Sauerkraut and Potato Mash with Smoked Pork Sausage (Zuurkoolstamppot met rookworst)

Dutch cuisine is not known for its finesse, but more for hearty dishes like stamppot, potatoes and vegetables mashed together. One of the classic winter dishes is zuurkoolstamppot met rookworst, sauerkraut mashed with potatoes and served with smoked pork sausage. … Continue reading Sauerkraut and Potato Mash with Smoked Pork Sausage (Zuurkoolstamppot met rookworst)

Gevulde Speculaas (Speculoos Stuffed with Almond Paste)

Today was my birthday and in the Netherlands it is customary (although not everyone complies) to treat your co-workers to cake on your birthday. This cake can be store-bought or homemade, and it’s easy to guess what I chose. I love gevulde speculaas, which is spiced sweet shortbread (speculaas or also known as speculoos outside the Netherlands), stuffed with almond paste. Speculaas is very Dutch, as it celebrates the spices that were imported by the Dutch (from today’s Indonesia) in the 17th century. It is very popular around the St Nicholas celebration (December 5). The spice mix contains many of the spices that were very exotic back then: cinnamon, nutmeg, cloves, ginger, cardemom, and white pepper. The combination with almonds works very well. Continue reading “Gevulde Speculaas (Speculoos Stuffed with Almond Paste)”

Poffertjes

This is the fourth and last installment (for now, anyway) of my series of Dutch sweets made with batter, which so fas has covered pancakes, oliebollen and appelflappen. Poffertjes are tiny pancakes made with a yeasted batter in a special pan called a poffertjespan.  They are usually served with melted butter and powdered sugar. Poffertjes are something you eat mostly as a kid, as a treat from grandma. Poffertjes are prepared at home or bought from a specialized streeet vendor, a poffertjeskraam. Poffertjes should be slightly crispy on the outside and soft and airy on the inside. Continue reading “Poffertjes”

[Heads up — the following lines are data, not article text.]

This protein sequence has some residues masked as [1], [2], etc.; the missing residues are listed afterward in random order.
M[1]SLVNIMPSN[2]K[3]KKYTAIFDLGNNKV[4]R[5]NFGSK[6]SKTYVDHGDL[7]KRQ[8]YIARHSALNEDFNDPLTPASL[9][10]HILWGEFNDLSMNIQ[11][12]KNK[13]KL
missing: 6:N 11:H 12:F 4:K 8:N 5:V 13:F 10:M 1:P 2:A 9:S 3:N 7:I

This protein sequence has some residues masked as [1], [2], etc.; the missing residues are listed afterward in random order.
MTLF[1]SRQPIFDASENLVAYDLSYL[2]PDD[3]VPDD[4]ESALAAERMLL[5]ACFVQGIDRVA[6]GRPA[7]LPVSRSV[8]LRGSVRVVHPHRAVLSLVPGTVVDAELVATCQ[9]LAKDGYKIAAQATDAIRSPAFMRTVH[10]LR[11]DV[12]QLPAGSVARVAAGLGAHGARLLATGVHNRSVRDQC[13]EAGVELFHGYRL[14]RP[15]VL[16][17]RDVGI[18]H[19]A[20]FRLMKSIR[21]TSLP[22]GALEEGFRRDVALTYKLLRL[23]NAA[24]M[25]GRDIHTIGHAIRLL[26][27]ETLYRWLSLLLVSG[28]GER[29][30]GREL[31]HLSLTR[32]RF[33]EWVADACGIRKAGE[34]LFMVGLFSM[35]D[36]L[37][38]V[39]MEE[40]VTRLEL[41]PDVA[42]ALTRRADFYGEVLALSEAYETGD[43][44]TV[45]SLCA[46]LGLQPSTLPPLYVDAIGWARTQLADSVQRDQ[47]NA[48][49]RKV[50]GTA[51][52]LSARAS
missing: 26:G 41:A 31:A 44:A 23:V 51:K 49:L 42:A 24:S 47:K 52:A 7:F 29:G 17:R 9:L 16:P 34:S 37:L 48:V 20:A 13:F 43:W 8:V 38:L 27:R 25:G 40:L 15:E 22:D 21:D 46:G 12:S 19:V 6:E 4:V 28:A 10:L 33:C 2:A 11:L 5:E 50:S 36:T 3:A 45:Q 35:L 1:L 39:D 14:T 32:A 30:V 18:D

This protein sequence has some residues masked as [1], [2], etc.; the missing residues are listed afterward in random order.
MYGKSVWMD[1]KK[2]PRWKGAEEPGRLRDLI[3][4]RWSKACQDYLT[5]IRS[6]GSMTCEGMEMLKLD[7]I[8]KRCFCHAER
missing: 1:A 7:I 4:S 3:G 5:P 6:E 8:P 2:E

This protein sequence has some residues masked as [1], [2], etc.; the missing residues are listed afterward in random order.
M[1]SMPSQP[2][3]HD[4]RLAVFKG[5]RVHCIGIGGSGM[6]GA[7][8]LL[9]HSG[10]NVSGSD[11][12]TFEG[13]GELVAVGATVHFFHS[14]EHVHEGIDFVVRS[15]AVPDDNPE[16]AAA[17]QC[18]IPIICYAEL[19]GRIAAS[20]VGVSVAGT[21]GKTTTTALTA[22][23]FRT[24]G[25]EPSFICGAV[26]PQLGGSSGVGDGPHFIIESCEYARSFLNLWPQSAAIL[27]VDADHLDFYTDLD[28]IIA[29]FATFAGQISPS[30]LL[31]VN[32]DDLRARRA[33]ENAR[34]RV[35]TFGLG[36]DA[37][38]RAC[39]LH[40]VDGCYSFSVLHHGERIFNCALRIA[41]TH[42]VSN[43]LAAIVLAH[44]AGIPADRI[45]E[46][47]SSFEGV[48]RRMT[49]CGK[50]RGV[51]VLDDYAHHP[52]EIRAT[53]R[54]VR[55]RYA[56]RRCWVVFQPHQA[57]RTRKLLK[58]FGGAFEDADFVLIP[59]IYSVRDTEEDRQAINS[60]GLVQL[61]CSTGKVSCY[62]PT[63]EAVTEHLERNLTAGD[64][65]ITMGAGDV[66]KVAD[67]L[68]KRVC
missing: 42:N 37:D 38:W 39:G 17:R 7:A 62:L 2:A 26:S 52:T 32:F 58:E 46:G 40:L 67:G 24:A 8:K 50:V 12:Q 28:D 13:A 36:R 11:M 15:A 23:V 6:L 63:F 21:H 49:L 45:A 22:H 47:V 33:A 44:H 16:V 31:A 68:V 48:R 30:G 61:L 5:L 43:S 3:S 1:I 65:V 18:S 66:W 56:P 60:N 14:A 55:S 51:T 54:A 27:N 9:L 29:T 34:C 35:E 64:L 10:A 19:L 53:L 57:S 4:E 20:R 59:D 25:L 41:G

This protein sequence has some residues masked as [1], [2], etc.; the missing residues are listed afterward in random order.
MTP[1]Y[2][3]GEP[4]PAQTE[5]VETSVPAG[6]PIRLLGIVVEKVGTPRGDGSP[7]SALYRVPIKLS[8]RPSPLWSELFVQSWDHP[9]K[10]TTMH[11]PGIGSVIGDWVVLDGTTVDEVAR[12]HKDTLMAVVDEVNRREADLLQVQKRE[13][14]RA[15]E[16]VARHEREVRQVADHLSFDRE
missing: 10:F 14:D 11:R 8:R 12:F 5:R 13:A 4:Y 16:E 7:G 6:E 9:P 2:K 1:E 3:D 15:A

Appelflappen (Dutch Apple Fritters)

Appelflappen are almost as common as a treat for New Year’s Eve in the Netherlands as oliebollen. Appelflappen are also known as “appelbeignets”, and to make it more confusing puff fastry envelopes stuffed with apple and then baked are also known as appelflappen. Appelflappen are apple fritters: apple slices dipped in batter and subsequently deep-fried. “Oliebollen en appelflappen” is a common term for what we have on New Year’s Eve. Continue reading “Appelflappen (Dutch Apple Fritters)”

Dutch Pancakes (Pannenkoeken)

Today is Kees’ birthday. I asked him what he’d like to eat for his birthday. He said: “Pannenkoeken!” (Dutch for pancakes.) This is the same answer that most Dutch children will provide by the way 😉 Dutch pancakes are thinner than American pancakes and thicker than French crêpes. Dutch pancakes are not usually eaten for breakfast, but for dinner (for children) or lunch or dessert. They are most simply served with dark syrup (molasses) or plain sugar, with apple and cinnamon, or for a hearty lunch they are also made with bacon and/or cheese. Continue reading “Dutch Pancakes (Pannenkoeken)”

Kale with Mashed Potatoes and Smoked Pork Sausage (Boerenkool met worst)

Since I had all this left-over kale from the kale salad with goat cheese I made recently, I decided to make a very traditional Dutch dish: boerenkool met worst. I’ve eaten this lots when I was a child, but never made it myself before since I never really liked it. I discovered that I actually quite liked this version, since it tastes a lot better when you remove the bitter stems from the kale. And perhaps my palate has evolved a bit, too? I’m not sure if the traditional smoked pork sausage (rookworst) is available anywhere outside of this country. … Continue reading Kale with Mashed Potatoes and Smoked Pork Sausage (Boerenkool met worst)

Hotchpotch with sous-vide braised beef (Hutspot met draadjesvlees)

One of my favorite traditional Dutch dishes is “hutspot met draadjesvlees”: mashed potatoes, carrots and onions with braised beef and gravy. According to legend the recipe originates from the Siege of Leiden in 1574, but that cannot be accurate because potatoes were not eaten in Holland yet at that time (so it was probably parsnip back then). The traditional preparation means that you boil the potatoes, carrots and onions in ample water, but to amplify the flavor I sauté the onions in butter and use as little water as possible. I’ve braised the beef sous-vide for additional juicyness and tenderness. … Continue reading Hotchpotch with sous-vide braised beef (Hutspot met draadjesvlees)